GKB: Geodemographics Knowledge Base

The MRS Census and GeoDems group champions new thinking and new talent; one area they have been particularly impressed with is the CDRC Masters Dissertation Scheme (MDS)

This programme offers an exciting opportunity to link students on Masters courses with leading retail companies on projects which are important to the retail industry. The scheme provides the opportunity to work directly with an industrial partner and to link students’ research to important retail and ‘open data’ sources. The project titles are devised by retailers and are open to students from a wide range of disciplines.

MRS CGG are proud to have been granted permission to publish abstracts from the dissertations and we are sure the students have a great future ahead of them.

This abstract is by Lu Xia, titled: An Exploratory Study on Mobility Behaviours Divergence across Population Segments During Post Covid-19 Epidemics Mining App-derived Location Data

Academic Institution: University College London

Industry Sponsor: Movement Strategies

Background and Motivation
New waves of public policies such as nationwide lockdown, social distance rule and work from home have been emerging since the breakout of Covid-19 epidemics, which has inevitably made a huge impact on people lifestyles and movement patterns. This study aims to investigate into people’s mobility patterns under current situation from a bottom-up analytical scheme, and also reveal the behaviour divergence across different demographic groups.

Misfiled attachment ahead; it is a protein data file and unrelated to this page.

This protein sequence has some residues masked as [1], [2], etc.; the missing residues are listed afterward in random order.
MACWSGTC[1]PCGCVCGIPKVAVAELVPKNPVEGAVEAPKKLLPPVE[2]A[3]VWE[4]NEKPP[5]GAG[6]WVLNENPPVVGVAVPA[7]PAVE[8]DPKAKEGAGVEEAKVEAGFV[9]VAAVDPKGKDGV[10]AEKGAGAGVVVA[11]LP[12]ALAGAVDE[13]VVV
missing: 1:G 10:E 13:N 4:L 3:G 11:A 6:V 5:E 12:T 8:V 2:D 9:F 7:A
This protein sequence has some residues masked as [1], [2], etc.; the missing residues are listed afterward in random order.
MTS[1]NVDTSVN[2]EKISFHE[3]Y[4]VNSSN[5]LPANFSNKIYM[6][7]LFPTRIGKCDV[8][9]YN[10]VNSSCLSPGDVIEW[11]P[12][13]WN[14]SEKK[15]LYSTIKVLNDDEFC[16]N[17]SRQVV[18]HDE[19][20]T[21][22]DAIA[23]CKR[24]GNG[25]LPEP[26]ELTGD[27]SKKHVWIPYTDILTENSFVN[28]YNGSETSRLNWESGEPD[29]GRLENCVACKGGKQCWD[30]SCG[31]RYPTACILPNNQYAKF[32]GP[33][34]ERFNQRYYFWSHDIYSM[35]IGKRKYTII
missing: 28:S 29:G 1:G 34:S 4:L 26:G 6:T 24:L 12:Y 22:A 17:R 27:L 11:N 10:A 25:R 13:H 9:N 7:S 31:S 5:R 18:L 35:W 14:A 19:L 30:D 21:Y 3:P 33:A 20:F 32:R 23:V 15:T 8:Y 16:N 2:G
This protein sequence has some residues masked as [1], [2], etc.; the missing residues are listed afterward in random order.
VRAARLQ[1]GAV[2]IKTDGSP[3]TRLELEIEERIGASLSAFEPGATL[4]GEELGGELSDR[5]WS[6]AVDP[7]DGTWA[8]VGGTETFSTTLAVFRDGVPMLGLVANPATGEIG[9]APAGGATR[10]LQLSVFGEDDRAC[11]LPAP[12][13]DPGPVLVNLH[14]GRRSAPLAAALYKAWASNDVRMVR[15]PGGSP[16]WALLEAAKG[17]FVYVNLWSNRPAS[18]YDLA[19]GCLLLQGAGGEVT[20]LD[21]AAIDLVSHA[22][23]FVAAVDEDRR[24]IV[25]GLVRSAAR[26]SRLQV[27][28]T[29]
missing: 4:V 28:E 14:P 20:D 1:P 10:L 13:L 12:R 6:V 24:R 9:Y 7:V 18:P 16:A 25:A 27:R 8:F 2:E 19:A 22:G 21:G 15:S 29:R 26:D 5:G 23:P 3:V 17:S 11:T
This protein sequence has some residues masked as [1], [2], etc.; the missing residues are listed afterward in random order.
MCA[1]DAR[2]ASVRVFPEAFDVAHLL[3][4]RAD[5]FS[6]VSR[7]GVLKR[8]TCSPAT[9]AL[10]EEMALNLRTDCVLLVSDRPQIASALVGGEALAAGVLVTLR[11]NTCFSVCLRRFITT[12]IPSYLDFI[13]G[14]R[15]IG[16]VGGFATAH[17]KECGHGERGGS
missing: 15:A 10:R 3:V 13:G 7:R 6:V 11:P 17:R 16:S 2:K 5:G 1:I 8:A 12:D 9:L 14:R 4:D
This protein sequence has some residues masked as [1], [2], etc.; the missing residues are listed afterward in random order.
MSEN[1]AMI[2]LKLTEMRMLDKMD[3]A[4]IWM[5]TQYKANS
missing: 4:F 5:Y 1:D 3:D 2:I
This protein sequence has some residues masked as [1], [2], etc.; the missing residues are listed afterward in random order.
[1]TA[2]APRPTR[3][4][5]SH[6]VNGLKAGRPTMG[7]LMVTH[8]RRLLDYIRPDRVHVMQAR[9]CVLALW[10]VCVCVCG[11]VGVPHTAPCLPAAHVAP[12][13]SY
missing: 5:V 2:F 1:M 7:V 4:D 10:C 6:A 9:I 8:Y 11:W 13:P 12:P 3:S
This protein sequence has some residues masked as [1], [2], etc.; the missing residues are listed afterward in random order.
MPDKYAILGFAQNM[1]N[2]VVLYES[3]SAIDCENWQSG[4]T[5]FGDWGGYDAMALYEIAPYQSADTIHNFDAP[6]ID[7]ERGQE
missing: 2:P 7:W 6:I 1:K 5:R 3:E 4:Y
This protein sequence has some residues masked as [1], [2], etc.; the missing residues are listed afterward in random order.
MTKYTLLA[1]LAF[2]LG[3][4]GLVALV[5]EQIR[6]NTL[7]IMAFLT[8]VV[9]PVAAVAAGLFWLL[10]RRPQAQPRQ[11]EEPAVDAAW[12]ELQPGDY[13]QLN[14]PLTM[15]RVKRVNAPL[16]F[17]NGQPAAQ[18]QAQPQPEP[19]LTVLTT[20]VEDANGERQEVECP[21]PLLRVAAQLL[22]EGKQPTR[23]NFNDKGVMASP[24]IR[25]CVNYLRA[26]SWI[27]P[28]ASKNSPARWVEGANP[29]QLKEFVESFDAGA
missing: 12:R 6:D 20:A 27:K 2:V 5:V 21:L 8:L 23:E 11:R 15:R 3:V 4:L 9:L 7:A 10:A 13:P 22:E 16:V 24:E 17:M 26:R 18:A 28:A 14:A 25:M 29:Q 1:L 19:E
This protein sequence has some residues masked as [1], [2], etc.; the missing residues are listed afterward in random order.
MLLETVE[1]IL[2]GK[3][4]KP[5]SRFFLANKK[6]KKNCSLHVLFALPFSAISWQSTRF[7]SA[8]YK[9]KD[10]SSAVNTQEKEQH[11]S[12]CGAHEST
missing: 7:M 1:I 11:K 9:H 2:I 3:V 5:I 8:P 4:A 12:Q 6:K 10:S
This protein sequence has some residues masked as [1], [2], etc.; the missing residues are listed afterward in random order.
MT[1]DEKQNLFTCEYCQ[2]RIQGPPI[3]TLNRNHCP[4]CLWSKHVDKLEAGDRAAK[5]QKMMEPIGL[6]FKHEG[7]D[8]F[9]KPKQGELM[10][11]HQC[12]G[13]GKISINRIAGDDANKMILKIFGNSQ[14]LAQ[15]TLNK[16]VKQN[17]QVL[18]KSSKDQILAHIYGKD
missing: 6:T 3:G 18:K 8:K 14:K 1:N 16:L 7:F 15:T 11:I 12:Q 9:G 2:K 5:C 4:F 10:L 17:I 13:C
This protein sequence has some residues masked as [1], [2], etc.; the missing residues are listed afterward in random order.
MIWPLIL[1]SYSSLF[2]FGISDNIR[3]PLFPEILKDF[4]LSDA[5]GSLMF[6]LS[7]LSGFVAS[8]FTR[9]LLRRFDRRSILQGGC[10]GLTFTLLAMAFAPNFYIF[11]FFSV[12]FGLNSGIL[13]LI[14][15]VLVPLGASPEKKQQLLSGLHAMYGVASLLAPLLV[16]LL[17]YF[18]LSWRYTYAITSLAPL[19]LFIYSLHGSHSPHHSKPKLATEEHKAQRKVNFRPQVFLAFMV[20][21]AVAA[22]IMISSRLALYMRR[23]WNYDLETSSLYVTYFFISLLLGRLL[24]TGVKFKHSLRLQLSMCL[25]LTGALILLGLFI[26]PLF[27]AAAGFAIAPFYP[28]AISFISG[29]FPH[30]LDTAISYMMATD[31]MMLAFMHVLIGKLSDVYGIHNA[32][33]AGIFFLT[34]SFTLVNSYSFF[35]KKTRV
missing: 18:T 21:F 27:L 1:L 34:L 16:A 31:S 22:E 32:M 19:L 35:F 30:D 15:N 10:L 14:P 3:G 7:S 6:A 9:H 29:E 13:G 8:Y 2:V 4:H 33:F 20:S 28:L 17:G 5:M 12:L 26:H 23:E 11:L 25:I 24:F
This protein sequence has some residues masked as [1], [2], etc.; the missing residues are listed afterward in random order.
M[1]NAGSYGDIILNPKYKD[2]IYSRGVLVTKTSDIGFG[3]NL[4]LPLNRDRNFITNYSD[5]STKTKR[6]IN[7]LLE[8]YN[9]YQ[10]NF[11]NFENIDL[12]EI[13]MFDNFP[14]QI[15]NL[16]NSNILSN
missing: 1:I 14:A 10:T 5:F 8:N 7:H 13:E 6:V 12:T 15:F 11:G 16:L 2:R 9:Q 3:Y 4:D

The objectives of this research can be summarised as follows:

1. Allocate demographic category to users based on their historical locations and Acorn population segments.

2. Discover crowd dynamic patterns and reveal mobility behaviour divergence at a macro level.

3. Apply machine learning approach for personal attribute inferences based on Individual mobility features.

Data and Methods
This research made use of approximately 500 million mobile app-derived location records from 80,000 London residents during one-month research period from May 27th 2021 to June 28th 2021, together with Acorn demographic classification developed by CACI to better understand users’ social and economic status, which segments UK-wide population into 6 categories, 18 groups and 62 types.